"Rumble in the Bronx"
Opens: Feb. 23, 1996 | Rated: R
There is an important key to enjoying a Jackie Chan movie: don't let the dubbing, the bare-bones basic storyline or the cheesy acting get in the way of appreciating the poetic genius of this man's stunts and fight choreography.
If this is a problem for you, get over it, because "Rumble in the Bronx" is just for fun -- giddy, surprising and raucous fun -- and there's no point complaining about something so secondary as acting in an action-comedy when much worse comes from the likes of Stallone and VanDamme and these guys don't even do their own stunts.
Jackie Chan is an international legend, and for good reason. The man jumps off of 20-story buildings, crashes cars and fights 20 guys at once while somehow maintaining an everyman persona. He's always a just normal guy -- OK, maybe he's an almost normal martial arts master, but he's not a super hero until he has to be, and that what has endeared him to audiences around the world.
In "Rumble in the Bronx," Chan's first American release in 16 years, he's a tourist from Hong Kong in New York for his uncle's wedding. His uncle is in the process of selling his corner grocery store (laid out in such a way that it's begging for a fight scene), when a gang of motorcycle hooligans starts terrorizing the place.
In the process of protecting the store and battling the gang, he stumbles into the aftermath of a Mafia jewelry heist and has to defeat the mobsters too.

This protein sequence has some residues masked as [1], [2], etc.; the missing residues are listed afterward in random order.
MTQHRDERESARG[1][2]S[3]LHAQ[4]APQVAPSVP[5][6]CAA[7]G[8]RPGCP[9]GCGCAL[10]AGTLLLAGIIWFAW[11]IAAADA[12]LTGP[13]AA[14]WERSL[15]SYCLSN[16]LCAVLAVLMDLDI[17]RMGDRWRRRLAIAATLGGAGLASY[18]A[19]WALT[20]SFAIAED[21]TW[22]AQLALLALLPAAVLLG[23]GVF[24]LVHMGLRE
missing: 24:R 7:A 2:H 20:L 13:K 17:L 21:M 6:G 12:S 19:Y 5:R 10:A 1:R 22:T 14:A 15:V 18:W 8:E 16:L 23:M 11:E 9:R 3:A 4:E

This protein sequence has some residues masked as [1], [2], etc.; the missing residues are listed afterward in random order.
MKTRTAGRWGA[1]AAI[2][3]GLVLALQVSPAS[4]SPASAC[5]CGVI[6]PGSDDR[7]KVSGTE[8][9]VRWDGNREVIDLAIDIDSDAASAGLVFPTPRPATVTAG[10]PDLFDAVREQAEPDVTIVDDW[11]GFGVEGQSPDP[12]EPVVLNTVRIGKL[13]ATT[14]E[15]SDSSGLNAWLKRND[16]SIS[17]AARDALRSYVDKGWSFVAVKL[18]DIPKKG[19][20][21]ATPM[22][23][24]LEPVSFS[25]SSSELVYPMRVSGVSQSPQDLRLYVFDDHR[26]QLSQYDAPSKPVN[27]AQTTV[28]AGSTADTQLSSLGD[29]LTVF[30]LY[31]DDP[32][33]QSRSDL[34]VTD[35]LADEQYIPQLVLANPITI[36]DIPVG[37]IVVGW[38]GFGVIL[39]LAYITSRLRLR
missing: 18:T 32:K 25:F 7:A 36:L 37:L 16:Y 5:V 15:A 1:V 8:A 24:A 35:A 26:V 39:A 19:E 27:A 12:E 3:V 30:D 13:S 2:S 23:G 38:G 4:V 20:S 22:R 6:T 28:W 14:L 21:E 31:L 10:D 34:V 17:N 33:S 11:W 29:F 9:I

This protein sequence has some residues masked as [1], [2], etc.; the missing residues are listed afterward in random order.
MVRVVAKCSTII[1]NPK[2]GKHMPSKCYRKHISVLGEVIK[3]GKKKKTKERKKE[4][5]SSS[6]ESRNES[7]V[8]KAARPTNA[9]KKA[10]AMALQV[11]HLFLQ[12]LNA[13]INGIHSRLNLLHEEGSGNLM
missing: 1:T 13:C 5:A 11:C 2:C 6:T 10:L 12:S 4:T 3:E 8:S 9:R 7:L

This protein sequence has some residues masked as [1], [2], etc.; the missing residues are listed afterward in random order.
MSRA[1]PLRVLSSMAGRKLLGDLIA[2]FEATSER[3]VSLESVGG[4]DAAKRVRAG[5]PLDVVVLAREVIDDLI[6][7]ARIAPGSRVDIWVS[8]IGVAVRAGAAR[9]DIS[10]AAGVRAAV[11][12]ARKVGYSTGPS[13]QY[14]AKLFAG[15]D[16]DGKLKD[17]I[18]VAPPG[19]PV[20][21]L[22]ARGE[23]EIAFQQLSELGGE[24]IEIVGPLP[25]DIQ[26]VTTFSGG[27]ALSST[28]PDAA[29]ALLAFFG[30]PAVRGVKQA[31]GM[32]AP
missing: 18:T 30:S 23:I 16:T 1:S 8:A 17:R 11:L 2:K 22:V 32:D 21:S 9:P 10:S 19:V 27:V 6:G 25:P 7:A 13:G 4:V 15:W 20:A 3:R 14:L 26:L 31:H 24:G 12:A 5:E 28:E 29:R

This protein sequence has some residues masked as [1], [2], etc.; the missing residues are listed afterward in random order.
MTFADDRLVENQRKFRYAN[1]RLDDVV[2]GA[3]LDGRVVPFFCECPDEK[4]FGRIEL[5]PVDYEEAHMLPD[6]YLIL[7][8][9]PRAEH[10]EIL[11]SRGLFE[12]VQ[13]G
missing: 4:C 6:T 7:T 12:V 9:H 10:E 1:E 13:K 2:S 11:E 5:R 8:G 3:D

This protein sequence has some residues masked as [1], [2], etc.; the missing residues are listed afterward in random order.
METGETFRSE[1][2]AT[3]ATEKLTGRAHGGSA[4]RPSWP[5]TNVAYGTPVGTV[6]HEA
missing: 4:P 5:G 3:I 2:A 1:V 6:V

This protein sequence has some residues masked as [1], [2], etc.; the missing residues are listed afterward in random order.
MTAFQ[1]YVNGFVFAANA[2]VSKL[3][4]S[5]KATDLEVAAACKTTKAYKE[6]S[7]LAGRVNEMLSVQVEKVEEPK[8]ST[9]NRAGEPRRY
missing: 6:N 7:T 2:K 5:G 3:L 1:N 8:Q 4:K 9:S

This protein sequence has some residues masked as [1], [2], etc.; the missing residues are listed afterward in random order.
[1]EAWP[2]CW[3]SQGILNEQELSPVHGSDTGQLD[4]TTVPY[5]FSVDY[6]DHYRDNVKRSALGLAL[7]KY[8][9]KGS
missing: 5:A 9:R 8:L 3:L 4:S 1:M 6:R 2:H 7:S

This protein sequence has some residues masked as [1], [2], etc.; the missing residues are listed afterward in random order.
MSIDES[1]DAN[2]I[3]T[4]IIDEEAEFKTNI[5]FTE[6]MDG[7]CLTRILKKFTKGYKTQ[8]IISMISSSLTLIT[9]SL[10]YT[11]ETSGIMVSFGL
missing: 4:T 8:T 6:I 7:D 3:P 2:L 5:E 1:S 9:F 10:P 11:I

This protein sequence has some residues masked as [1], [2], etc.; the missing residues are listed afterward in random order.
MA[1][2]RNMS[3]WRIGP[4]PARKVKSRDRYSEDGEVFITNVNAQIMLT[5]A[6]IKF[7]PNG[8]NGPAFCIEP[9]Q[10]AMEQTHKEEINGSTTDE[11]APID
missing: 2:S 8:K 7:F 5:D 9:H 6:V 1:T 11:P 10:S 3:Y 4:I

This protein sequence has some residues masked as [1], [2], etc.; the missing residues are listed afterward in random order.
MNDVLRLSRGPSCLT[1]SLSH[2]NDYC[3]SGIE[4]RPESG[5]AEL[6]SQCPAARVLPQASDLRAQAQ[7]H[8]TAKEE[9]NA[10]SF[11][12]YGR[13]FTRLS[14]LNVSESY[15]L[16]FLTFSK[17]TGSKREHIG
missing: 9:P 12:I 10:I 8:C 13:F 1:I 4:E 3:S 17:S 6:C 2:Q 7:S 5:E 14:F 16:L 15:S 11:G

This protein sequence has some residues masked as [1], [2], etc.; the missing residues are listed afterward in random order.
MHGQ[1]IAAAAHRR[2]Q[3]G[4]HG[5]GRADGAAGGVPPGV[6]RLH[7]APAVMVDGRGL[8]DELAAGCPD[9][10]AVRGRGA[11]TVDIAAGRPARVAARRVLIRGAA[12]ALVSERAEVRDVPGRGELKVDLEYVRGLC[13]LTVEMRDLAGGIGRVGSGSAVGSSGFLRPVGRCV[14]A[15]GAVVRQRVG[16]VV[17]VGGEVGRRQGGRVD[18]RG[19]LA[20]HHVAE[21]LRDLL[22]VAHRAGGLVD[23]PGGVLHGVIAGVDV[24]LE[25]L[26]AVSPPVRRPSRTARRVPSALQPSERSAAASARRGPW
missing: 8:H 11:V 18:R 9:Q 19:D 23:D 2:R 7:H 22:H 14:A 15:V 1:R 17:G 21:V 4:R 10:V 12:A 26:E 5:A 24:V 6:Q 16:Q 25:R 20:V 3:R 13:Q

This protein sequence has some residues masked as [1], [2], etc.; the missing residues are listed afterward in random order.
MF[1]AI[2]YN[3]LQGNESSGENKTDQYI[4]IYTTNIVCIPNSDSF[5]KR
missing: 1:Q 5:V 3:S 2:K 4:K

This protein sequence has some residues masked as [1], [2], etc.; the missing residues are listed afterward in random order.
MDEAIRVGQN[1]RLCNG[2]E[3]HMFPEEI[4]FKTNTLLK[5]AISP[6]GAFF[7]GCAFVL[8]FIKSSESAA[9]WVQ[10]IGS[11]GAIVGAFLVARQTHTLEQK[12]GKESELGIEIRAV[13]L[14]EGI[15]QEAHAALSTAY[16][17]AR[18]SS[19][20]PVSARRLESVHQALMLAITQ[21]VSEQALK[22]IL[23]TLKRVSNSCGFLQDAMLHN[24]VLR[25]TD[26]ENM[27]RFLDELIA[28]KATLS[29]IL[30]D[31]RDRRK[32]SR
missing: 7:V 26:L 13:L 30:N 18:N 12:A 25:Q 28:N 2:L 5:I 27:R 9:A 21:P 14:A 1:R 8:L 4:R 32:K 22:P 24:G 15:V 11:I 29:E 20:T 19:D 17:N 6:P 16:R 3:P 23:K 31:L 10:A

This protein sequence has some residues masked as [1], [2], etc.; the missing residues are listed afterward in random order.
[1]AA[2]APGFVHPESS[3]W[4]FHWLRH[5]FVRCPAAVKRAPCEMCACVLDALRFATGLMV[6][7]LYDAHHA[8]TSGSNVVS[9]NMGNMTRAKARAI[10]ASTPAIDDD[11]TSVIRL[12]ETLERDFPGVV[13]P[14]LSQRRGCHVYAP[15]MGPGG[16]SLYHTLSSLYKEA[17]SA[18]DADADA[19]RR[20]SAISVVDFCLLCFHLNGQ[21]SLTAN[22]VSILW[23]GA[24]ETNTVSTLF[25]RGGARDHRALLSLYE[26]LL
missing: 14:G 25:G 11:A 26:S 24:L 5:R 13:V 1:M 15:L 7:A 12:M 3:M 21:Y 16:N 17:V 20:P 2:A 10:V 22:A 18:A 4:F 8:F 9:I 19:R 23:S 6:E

Chan fans would expect nothing less.
Now understand, in the world of Jackie Chan it is important let go of certain expectations. Like an animated Disney movie in which one lets slide the trappings of 1950s sexual roles, "Rumble" is peppered with laughable characters and dialogue that could ruin the movie for someone who takes it too seriously.
The aforementioned gang is absurdly racially diverse (this was pointed out to Chan, but he wanted it that way), and a sub-plot involves a terminally cute kid in a wheelchair who can't act (and neither can the person who dubbed his in English lines).
On the topic of dubbing, the dialogue seem to have been translated by a bored librarian with a Cantonese-to-English dictionary -- "Do you have a girlfriend? You're cute," from a damsel in distress almost certainly had more pizzazz before it's textbook translation. And it is painfully obvious that "Rumble" used Vancouver as a stand-in for New York.
But every "oh, brother" is countered somewhere in the film with a worthy, side-splitting comic moment (Chan posing in a two-way mirror not knowing he's being watched and laughed at), or a death wish of a stunt or, more frequently, both.
The best scene in the film has Chan taking on the gang in an department store warehouse in a fight scene that took several days to shoot. His weapons: Refrigerators, TVs, skis, pinball machines, a grocery cart and, of course, his amazing martial arts skills.
As with all recent Jackie Chan movies, the credits are rolled over out-takes from fight scenes and stunts, some of which didn't go so well (Chan filmed the last six weeks of "Rumble" in a foot cast).
This is Chan's first American release since 1980's "The Big Brawl," a film over which he had no control and it subsequently bombed. "Rumble" is 100 percent Jackie Chan-written and produced, and his long-time director Stanley Tong took care of the rest, so everything is just as it should be for Jackie Chan's brand of fun.
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